@InProceedings{    2015-Hickson-SILLHS,
      author  = {Steven Hickson and Irfan Essa and Henrik
          Christensen},
      booktitle  = {Proceedings of IEEE Winter Conference on
          Applications of Computer Vision (WACV)},
      doi    = {10.1109/WACV.2015.147},
      month    = {January},
      pdf    = {http://www.cc.gatech.edu/~irfan/p/2015-Hickson-SILLHS.pdf}
          ,
      publisher  = {IEEE Computer Society},
      title    = {Semantic Instance Labeling Leveraging Hierarchical
          Segmentation},
      year    = {2015}
    }

Abstract

Most of the approaches for indoor RGBD semantic labeling focus on using pixels or superpixels to train a classifier. In this paper, we implement a higher level segmentation using a hierarchy of superpixels to obtain a better segmentation for training our classifier. By focusing on meaningful segments that conform more directly to objects, regardless of size, we train a random forest of decision trees as a classifier using simple features such as the 3D size, LAB color histogram, width, height, and shape as specified by a histogram of surface normals. We test our method on the NYU V2 depth dataset, a challenging dataset of cluttered indoor environments. Our experiments using the NYU V2 depth dataset show that our method achieves state of the art results on both a general semantic labeling introduced by the dataset (floor, structure, furniture, and objects) and a more object specific semantic labeling. We show that training a classifier on a segmentation from a hierarchy of super pixels yields better results than training directly on super pixels, patches, or pixels as in previous work.2015-Hickson-SILLHS_pdf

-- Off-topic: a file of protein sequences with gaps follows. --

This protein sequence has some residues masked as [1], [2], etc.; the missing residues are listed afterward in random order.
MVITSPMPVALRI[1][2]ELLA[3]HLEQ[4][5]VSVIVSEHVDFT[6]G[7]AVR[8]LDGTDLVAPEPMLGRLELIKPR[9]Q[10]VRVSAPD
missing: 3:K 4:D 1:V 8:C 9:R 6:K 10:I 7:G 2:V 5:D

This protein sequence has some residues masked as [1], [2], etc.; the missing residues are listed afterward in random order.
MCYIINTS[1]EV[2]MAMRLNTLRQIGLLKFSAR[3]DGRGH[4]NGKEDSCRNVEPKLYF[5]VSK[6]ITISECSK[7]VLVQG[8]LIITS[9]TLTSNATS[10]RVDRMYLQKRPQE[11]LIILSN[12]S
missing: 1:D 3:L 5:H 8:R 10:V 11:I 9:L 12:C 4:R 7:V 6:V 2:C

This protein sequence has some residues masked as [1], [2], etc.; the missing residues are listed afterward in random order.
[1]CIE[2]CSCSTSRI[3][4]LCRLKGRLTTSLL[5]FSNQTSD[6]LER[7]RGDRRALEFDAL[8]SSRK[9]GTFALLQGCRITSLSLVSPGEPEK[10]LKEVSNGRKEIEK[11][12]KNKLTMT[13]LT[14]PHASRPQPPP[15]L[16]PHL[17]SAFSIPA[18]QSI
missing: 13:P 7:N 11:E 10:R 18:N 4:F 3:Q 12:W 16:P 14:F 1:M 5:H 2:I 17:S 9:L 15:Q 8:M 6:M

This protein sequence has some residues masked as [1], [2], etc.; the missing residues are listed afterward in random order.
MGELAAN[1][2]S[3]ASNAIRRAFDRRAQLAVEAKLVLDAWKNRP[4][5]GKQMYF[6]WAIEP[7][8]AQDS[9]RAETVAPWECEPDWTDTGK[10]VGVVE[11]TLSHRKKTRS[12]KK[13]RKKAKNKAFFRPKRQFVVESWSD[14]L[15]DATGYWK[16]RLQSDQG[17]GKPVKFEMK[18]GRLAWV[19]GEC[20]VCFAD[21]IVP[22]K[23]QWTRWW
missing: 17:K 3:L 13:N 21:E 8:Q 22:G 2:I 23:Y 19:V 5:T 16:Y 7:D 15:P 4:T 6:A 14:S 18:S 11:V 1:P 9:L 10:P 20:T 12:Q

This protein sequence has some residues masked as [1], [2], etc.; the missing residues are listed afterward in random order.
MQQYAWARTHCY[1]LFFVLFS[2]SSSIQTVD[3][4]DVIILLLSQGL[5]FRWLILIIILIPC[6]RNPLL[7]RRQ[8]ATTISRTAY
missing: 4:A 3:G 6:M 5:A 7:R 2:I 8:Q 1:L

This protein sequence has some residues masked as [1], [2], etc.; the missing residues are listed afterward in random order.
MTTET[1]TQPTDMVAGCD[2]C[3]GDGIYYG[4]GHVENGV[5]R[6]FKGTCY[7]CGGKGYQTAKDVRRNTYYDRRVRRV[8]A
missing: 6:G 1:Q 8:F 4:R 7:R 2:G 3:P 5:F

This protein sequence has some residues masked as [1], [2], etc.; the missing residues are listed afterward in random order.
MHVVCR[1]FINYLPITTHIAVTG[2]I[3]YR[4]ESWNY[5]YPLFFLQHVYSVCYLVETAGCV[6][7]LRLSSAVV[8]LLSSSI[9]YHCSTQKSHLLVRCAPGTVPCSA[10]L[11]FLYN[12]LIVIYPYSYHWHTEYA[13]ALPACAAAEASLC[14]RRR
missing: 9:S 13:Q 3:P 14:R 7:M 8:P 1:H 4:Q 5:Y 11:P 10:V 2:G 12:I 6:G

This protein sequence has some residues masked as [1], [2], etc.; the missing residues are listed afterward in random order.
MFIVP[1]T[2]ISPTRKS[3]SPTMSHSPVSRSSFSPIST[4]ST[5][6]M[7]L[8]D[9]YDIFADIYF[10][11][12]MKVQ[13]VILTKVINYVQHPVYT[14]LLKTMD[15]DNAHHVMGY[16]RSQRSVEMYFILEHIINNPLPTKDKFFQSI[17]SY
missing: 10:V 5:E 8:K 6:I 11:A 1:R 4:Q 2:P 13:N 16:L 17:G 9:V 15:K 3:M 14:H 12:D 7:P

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Paper in IEEE WACV (2015): “Finding Temporally Consistent Occlusion Boundaries using Scene Layout”

January 6th, 2015 Irfan Essa Posted in Computational Photography and Video, Computer Vision, Matthias Grundmann, PAMI/ICCV/CVPR/ECCV, Papers, S. Hussain Raza, Uncategorized No Comments »

Paper

  • S. H. Raza, A. Humayun, M. Grundmann, D. Anderson, and I. Essa (2015), “Finding Temporally Consistent Occlusion Boundaries using Scene Layout,” in Proceedings of IEEE Winter Conference on Applications of Computer Vision (WACV), 2015. [PDF] [DOI] [BIBTEX]
    @InProceedings{    2015-Raza-FTCOBUSL,
      author  = {Syed Hussain Raza and Ahmad Humayun and Matthias
          Grundmann and David Anderson and Irfan Essa},
      booktitle  = {Proceedings of IEEE Winter Conference on
          Applications of Computer Vision (WACV)},
      doi    = {10.1109/WACV.2015.141},
      month    = {January},
      pdf    = {http://www.cc.gatech.edu/~irfan/p/2015-Raza-FTCOBUSL.pdf}